And so she called in the troops. And by doing so, she showed utter contempt for the faculty who do the teaching here at this university and the students who are here to learn and grow and assume the responsibilities of democratic citizenship.

We need to take back our university.

We need to persuade the Trustees—to demonstrate to them—that this administration can no longer govern, for it no longer has credibility, not simply here but throughout the country and the world. We must mobilize every one of our academic and professional and institutional connections to expose what this administration has done and how cynically it treats the things we value most.

A trustee is one to whom something of value is entrusted.

We need to try to get these Trustees to honor their trust to the teachers, students, staff, and graduate workers who together do the work of teaching and learning.

We need to use every legal means to defend our students, and ourselves, from repression and retribution.

And we need to simultaneously do the hard work of reinvigorating serious public discourse—about academic freedom, civic responsibility, and the value of serious disagreement about politics—on our campus.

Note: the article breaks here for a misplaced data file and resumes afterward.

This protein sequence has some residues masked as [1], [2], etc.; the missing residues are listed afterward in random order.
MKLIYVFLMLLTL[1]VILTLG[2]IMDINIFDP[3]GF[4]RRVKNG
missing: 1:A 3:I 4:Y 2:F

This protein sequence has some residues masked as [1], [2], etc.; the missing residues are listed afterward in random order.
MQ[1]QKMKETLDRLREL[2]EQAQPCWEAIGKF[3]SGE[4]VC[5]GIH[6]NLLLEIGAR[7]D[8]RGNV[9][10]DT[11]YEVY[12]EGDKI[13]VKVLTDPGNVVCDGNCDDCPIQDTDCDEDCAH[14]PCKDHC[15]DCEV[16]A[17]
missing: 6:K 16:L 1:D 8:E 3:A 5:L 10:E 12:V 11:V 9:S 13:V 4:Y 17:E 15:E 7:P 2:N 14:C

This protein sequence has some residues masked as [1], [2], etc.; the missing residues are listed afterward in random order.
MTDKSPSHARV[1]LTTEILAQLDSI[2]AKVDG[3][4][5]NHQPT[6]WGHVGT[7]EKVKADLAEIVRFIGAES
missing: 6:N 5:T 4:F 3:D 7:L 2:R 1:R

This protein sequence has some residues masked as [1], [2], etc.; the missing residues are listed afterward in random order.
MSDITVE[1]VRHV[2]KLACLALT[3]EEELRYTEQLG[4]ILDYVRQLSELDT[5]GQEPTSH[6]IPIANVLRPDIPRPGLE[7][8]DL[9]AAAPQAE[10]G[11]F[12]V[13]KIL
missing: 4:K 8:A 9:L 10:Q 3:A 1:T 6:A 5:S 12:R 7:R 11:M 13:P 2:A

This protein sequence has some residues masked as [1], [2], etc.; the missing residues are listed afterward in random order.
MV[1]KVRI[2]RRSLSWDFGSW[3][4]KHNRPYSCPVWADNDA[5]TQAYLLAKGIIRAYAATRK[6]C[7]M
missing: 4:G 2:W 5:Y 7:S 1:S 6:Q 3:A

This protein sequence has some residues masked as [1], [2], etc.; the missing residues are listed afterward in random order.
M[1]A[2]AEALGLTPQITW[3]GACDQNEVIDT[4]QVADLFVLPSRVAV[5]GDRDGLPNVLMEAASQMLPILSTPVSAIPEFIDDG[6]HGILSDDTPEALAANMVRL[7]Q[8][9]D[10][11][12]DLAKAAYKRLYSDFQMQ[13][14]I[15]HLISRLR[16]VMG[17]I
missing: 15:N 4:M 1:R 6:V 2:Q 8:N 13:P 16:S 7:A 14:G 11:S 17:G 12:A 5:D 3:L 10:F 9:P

There’s more. Bloomington is a college town. It has a proud history of social and political liberalism and cosmopolitanism. What this administration has done and is doing is a travesty of this entire community and everyone who is proud to live and work here.

Finally: what has been done here is part of a broad effort to attack higher education and political liberalism in the U.S. What we saw on Dunn Meadow last week when the troops descended is a microcosm of what a second Trump administration will mean, on our campuses, in our cities, at our borders. All of us—including the students whose rights we now proudly defend—should think hard about this.

There is much time to discuss and debate such things.

Now is the time to say and say again: the Whitten administration must go.